Thursday, 20 November 2008

Caterpillars

Below are a few caterpillar photos from today. This is the first time I've found Hakea Moth larvae - Oenochroma vinaria in the backyard although I certainly see the moths often enough at the light trap.

(Click to Enlarge Photos)

#1- Hakea Moth - Oenochroma vinaria - Defensive posture


#2 - Hakea Moth - Oenochroma vinaria feeding on Hakea decurrens
Note only the cuticle is being eaten.



#3 - Crexa Moth - Genduara punctigera feeding on Exocarpos cupressiformis


#4 - Helena Gum Moth - Opodiphthera helena - 1st (left) and 2nd (right) instars


#5 - Helena Gum Moth - Opodiphthera helena - 2nd instar



9 comments:

  1. That Hakea Moth larva is just as striking as the adult moth Mosura, very interesting post, I'll have to start looking for grubs!

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  2. If the Hakea is an imported plant, are the moths imports too?

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  3. Thanks Duncan - Yes they are good looking caterpillar.

    Thanks Tony - No it's not an import. The Hakeas were planted by me because the species is said to have once been widespread in this area. However, the caterpillar also feeds on Banksias and the hill at my place has plenty of Banksia marginata.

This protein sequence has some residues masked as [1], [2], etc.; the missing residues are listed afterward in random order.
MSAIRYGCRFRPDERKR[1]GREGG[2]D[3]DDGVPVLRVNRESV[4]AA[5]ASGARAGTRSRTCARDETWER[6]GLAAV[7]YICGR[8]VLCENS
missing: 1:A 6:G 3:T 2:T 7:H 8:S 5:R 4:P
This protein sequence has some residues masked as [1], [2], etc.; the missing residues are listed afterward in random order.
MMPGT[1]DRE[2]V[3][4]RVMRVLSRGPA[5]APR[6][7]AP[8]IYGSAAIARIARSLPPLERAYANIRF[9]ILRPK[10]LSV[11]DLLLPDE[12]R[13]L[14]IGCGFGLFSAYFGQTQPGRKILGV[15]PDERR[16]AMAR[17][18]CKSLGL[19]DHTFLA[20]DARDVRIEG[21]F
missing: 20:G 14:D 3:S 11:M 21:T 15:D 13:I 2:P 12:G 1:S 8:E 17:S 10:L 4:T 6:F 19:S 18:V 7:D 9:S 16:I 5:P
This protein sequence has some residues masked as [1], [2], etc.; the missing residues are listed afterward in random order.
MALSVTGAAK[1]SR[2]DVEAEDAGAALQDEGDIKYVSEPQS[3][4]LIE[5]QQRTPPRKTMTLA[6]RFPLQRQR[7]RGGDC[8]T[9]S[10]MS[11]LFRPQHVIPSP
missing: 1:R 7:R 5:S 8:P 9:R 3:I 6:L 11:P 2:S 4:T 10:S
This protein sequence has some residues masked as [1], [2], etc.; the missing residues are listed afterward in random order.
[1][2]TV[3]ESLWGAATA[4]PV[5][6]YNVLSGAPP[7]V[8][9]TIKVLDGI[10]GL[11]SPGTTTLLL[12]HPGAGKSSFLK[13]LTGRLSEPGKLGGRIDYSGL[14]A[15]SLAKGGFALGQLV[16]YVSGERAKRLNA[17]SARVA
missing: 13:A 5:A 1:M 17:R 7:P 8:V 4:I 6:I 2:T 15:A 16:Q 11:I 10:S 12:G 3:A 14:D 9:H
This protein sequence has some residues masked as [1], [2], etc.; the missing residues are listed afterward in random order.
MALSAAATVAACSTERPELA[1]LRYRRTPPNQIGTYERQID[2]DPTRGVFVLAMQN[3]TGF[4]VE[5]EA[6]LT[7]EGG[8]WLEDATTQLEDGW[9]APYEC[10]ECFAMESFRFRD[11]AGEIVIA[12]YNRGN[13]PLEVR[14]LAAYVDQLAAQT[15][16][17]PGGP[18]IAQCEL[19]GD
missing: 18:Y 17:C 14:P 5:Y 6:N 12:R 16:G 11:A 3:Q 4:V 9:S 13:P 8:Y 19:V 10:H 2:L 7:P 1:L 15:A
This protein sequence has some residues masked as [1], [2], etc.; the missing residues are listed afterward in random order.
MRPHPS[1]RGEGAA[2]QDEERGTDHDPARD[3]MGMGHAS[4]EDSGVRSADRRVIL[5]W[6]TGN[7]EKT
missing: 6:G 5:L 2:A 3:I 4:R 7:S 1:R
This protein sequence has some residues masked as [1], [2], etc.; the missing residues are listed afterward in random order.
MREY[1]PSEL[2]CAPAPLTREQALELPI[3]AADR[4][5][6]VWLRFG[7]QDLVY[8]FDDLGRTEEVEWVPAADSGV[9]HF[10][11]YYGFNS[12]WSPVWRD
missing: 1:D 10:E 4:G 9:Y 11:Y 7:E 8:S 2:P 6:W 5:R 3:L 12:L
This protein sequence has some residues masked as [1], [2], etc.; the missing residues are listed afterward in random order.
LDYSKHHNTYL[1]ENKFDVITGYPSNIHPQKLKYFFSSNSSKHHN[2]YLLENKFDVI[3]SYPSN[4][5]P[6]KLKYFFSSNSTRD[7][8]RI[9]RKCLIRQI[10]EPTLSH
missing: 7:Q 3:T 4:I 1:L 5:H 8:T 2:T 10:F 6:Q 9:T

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  4. Hi Mosura
    In case you missed it, Bushranger had photos yesterday of caterpillars - which she did not identify. Can you help with at least general group suggested IDs?
    Cheers
    Denis

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  5. I love those Crexa moth catapillars, very smart looking. What does the moth look like please Alan? Just curious.

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  6. hi i like appreciate ur hard work here because I am also nature lover and fond of getting knowledge about nature and forests of different locations. Hope to get some more deep knowledge about the greenaries of tasmania too in future like there's trees, vegetables, more about species etc. But this is also nice.

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  7. Thanks Denis - Mission accomplished.

    Thanks Jenny - You can see the adult moth here

    Thanks Sun - Glad you found something of interest.

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  8. We were in Tasmania last week and found what, to us, was a really unusual caterpillar.

    Do you think you can help us identify it?!

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  9. Thanks Emma - If it's the one in your Tasmania photo album, then it is a Helena Gum Moth, Opodiphthera helena

    You can see what it will turn in to here

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